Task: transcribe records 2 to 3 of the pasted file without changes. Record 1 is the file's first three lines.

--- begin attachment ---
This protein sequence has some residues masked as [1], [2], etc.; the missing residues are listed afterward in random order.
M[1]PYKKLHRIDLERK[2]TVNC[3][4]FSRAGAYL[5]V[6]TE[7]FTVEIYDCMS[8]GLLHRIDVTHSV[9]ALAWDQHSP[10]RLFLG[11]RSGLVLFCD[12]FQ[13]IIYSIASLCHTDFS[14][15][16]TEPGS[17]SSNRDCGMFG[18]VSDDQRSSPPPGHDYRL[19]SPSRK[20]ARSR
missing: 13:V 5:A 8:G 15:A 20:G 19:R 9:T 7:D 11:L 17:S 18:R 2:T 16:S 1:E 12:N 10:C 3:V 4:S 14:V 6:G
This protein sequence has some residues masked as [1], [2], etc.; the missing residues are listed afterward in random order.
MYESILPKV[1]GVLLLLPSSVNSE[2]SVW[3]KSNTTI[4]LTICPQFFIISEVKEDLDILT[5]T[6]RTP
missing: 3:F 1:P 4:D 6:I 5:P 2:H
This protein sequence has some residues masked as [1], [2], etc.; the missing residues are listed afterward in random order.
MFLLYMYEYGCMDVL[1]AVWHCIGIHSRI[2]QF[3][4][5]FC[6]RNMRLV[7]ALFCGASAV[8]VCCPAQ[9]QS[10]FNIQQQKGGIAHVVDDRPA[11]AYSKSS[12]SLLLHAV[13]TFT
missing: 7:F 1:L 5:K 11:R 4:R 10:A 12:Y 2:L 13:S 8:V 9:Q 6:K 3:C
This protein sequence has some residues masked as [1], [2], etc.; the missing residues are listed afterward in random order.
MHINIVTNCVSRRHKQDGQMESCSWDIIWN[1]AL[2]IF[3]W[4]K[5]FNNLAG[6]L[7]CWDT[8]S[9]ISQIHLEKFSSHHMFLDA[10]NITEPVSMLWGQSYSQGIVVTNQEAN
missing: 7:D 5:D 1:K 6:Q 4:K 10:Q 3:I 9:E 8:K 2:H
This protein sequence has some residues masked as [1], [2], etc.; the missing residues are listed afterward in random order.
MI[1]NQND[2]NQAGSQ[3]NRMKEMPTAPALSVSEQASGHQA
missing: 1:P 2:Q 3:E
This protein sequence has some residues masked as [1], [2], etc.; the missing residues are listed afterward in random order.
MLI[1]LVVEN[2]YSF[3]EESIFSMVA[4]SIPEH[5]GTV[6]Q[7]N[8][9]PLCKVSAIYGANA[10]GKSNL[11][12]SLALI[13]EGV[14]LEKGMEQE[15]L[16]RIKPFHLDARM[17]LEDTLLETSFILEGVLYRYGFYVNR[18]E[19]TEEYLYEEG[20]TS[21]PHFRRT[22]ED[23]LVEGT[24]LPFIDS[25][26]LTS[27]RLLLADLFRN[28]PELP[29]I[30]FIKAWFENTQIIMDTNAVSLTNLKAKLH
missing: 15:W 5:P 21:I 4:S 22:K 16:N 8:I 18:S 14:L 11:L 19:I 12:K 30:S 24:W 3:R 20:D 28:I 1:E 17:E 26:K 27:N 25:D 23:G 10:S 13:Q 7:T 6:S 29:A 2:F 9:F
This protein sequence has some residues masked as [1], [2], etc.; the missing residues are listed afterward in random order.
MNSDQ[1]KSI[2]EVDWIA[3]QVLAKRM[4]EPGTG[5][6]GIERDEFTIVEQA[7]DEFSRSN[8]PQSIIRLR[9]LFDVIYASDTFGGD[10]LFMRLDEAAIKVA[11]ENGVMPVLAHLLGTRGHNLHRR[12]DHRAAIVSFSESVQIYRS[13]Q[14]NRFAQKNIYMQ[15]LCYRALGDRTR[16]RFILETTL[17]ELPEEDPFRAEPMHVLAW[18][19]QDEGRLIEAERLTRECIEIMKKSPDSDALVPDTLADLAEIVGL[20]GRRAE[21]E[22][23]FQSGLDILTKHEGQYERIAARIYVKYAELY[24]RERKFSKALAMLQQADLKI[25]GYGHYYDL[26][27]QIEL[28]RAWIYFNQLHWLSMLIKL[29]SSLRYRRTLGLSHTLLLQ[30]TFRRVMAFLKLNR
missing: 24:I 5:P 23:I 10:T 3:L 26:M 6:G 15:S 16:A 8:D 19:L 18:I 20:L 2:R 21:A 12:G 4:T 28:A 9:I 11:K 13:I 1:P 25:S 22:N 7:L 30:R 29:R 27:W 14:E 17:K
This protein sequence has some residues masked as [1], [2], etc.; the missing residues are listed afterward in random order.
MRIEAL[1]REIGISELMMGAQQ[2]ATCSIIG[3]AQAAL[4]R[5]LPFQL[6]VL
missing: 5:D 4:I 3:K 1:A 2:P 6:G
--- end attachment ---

This protein sequence has some residues masked as [1], [2], etc.; the missing residues are listed afterward in random order.
MYESILPKV[1]GVLLLLPSSVNSE[2]SVW[3]KSNTTI[4]LTICPQFFIISEVKEDLDILT[5]T[6]RTP
missing: 3:F 1:P 4:D 6:I 5:P 2:H
This protein sequence has some residues masked as [1], [2], etc.; the missing residues are listed afterward in random order.
MFLLYMYEYGCMDVL[1]AVWHCIGIHSRI[2]QF[3][4][5]FC[6]RNMRLV[7]ALFCGASAV[8]VCCPAQ[9]QS[10]FNIQQQKGGIAHVVDDRPA[11]AYSKSS[12]SLLLHAV[13]TFT
missing: 7:F 1:L 5:K 11:R 4:R 10:A 12:Y 2:L 13:S 8:V 9:Q 6:K 3:C